In an auspicious moment for American Buddhism, the 38-year-old World Fellowship of Buddhists will meet for the first time outside of Asia--convening today on a hillside in Hacienda Heights at the $25-million Hsi Lai Temple.
Delegates from Asia may feel at home in the magnificent complex patterned after and financed mainly by Taiwan's Fo Kuang Shan temple.
But they may have trouble otherwise recognizing the transplanted, 2,500-year-old religion in its Americanized version.
Ethnic and sectarian rivalries are being put aside for cooperative efforts such as the nine-nationality Buddhist Sangha Council of Southern California, headed by the Venerable Havanpola Ratanasara, a leading exponent for a "united Buddhism in America."
American-born converts are increasingly accepted in leadership ranks. A notable example is the Venerable Karuna Dharma, a Caucasian woman who only two decades ago taught high school in Downey. She studied under a Vietnamese master and now directs Los Angeles' International Buddhist Meditation Center.
Women monks, rarely prominent in Asia even where permitted, are credited with pushing through the temple project in Hacienda Heights. Despite strong initial neighborhood objections and escalating costs, nearly a dozen female monks led by the Venerable Hsin Kuang, the abbess, and the Rev. I Han, the project director, are being praised for completing what many call the largest and finest Buddhist monastery to rise on U.S. soil.
Asians have lately looked with hope to the growing Western interest in Buddhism--both in North America and Europe--because of the religion's decline in Marxist-ruled countries and in population centers affected by Western modernity.
Yet, undeniably, the pace of new visibility and innovation in the United States has been startling for a religion in which patience is a virtue in meditation, chanting and acquiring inner wisdom and compassion. In the last two years alone:
The U.S. Defense Department announced that it will allow Buddhist chaplains to serve in the U.S. armed forces--a first time for a religious body other than Christianity or Judaism. The right to certify military chaplains was granted to the Japanese-heritage Buddhist Churches of America, which this fall made the first appointment--the Rev. Hiroshi Abiko of Palo Alto as a part-time chaplain at a large Veterans Administration hospital.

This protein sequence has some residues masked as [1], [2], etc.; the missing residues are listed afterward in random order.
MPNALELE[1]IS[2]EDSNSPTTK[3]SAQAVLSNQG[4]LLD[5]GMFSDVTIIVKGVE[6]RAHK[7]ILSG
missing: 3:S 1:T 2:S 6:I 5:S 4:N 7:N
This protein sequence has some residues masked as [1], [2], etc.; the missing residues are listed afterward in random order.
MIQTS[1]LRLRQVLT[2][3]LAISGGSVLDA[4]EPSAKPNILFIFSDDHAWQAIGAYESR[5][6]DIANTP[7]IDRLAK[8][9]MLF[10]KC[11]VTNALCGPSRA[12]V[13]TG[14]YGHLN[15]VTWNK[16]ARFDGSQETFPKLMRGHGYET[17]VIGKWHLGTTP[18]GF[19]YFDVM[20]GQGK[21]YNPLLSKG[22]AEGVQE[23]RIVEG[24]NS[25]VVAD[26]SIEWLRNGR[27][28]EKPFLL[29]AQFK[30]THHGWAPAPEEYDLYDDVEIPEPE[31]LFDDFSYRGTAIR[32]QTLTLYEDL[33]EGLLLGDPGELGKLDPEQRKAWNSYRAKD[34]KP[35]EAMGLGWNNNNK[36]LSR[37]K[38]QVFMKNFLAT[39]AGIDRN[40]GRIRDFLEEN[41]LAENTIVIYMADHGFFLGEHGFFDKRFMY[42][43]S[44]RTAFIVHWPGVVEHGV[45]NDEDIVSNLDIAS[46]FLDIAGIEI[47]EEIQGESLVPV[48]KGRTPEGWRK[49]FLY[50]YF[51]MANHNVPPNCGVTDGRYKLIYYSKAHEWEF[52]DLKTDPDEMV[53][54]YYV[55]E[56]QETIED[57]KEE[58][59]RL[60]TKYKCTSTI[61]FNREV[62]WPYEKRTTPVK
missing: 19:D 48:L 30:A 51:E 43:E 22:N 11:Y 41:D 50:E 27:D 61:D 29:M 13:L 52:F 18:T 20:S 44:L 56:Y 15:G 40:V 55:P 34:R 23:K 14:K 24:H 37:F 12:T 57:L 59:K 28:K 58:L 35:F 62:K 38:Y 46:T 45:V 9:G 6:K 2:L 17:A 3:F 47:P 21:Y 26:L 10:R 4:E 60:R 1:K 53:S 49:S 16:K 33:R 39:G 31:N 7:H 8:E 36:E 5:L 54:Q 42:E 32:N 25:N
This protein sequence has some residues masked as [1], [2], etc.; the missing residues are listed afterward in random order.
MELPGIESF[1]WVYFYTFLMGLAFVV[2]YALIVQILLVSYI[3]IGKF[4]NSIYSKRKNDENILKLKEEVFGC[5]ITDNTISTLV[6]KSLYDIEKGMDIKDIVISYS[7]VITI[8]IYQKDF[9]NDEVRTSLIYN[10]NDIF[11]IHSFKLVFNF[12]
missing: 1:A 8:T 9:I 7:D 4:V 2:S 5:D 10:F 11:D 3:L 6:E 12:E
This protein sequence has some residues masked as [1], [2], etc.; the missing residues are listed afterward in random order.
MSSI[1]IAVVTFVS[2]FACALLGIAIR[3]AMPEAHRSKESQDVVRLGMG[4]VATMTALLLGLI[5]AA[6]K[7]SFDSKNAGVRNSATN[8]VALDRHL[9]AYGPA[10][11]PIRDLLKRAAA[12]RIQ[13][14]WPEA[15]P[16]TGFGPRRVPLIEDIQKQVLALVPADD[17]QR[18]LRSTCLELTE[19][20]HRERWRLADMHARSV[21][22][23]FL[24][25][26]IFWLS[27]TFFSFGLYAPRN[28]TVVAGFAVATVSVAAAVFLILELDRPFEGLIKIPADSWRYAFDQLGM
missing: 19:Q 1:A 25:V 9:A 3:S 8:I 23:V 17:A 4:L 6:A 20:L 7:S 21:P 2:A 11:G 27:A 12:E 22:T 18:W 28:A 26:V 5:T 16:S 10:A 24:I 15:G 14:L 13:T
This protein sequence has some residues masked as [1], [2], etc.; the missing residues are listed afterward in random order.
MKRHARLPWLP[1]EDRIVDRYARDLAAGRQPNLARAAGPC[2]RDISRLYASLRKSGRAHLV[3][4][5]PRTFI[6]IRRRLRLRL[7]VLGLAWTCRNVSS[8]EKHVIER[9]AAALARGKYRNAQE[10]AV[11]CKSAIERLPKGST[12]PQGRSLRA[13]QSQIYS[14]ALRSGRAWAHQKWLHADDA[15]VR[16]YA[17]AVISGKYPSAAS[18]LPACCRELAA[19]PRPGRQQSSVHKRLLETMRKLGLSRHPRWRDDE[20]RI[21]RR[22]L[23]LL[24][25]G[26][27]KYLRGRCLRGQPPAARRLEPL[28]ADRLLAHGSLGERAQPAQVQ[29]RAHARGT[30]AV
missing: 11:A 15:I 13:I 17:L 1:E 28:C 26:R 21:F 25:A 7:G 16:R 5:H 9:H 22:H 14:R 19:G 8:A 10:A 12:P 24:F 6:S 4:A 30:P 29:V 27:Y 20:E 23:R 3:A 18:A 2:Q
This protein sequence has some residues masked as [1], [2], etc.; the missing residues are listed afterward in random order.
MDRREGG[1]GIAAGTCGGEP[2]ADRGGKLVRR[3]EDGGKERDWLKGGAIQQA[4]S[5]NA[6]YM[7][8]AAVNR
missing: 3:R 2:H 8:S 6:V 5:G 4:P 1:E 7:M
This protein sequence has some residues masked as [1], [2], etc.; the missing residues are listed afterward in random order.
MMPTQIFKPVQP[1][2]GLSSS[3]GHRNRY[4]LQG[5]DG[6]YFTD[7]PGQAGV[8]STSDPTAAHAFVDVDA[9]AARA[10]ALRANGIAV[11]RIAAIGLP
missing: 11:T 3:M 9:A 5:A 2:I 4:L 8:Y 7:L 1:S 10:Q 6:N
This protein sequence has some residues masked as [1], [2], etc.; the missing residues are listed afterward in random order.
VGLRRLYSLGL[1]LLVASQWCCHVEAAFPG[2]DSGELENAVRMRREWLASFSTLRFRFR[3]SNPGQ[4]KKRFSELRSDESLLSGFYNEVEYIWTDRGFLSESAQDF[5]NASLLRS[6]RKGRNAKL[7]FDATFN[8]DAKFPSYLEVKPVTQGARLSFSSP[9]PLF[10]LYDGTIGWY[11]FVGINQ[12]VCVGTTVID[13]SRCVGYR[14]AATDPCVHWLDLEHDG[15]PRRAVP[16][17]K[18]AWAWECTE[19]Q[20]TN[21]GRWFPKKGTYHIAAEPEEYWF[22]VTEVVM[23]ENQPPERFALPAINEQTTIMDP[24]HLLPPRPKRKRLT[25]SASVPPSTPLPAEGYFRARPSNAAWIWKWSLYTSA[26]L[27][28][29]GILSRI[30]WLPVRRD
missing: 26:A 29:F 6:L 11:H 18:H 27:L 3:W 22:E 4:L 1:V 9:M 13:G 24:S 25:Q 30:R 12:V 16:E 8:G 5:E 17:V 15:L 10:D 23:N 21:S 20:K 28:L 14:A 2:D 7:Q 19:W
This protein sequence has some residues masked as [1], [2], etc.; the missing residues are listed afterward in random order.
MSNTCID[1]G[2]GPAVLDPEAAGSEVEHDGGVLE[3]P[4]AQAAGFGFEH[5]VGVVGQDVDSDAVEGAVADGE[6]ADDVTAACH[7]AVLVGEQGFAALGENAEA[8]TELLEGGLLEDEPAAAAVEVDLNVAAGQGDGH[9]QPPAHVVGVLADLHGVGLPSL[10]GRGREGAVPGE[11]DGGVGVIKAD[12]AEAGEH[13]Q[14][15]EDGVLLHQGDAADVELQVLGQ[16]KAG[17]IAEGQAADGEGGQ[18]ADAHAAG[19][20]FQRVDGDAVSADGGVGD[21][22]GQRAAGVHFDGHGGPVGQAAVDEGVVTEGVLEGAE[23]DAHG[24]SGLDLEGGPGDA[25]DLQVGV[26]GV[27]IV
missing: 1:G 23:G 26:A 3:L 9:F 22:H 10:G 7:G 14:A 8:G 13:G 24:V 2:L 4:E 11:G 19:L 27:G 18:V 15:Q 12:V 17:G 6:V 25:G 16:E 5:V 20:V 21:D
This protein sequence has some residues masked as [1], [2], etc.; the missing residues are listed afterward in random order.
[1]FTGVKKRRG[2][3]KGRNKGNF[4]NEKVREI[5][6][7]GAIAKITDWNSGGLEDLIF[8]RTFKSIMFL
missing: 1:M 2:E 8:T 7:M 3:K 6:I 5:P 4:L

An ongoing Buddhist-Christian dialogue, popular among religious intellectuals, attracted more than 600 people to Berkeley last year, including ex-California Gov. Edmund G. Brown Jr., a self-described "mellowed Roman Catholic" who has intermittently studied with Buddhist teachers. The dialogue has involved Catholic theologians Hans Kung and Rosemary Ruether and Protestant thinker John Cobb of Claremont.
* To enhance Buddhism's presence nationally and further propagate its teachings, the American Buddhist Congress was officially organized last November. It now has about 60 member organizations among a wide range of ethnic and sectarian groups. Two key leaders are Los Angeles' Ratanasara and the Rev. Karl Springer, an American-born practitioner of Tibetan Buddhism.
* In a bold step taken in Los Angeles by Ratanasara and colleagues, Dhammamitta, a Thai woman following the Theravadan Buddhist tradition (practiced principally in Sri Lanka, Thailand, Burma and Cambodia) was ordained May 29 in a rite that started her on a one- or two-year path toward ordination as a bikkhuni (female monk). The order of fully ordained bikkhunis had been maintained through the centuries in the Mahayana Buddhist countries ranging from Japan to the north and Vietnam to the south, but in Theravadan circles the practice of ordaining women inexplicably died out several centuries ago. Theravadans, often the conservative traditionalists of Buddhism, have been reluctant to reinstate the order.
Calls for Fresh Look
"The state of women in Buddhism must be viewed afresh," said Ratanasara, 68, a Sri Lankan native who became a U.S. citizen last summer. Having sought and gained the blessings and participation of many Thai and fellow Sri Lankan monks living in this country, Ratanasara said it was decided that since the Buddha himself approved of ordaining women, it could be done again.
Despite some objections raised in Sri Lanka, Ratanasara said he did not expect that the action would be an issue at the conference of the World Fellowship, which is a non-legislative body bearing no doctrinal authority.
With its stated purpose of fostering harmony among world Buddhists and peace in the world, the fellowship has emphasized that "Buddhism remains unique in that it does not attempt to eliminate plurality and diversity . . . whereby one ideology is imposed on another."
That kind of spiritual freedom has helped make Buddhism popular with native-born Americans unsatisfied with their Christian or Jewish heritages.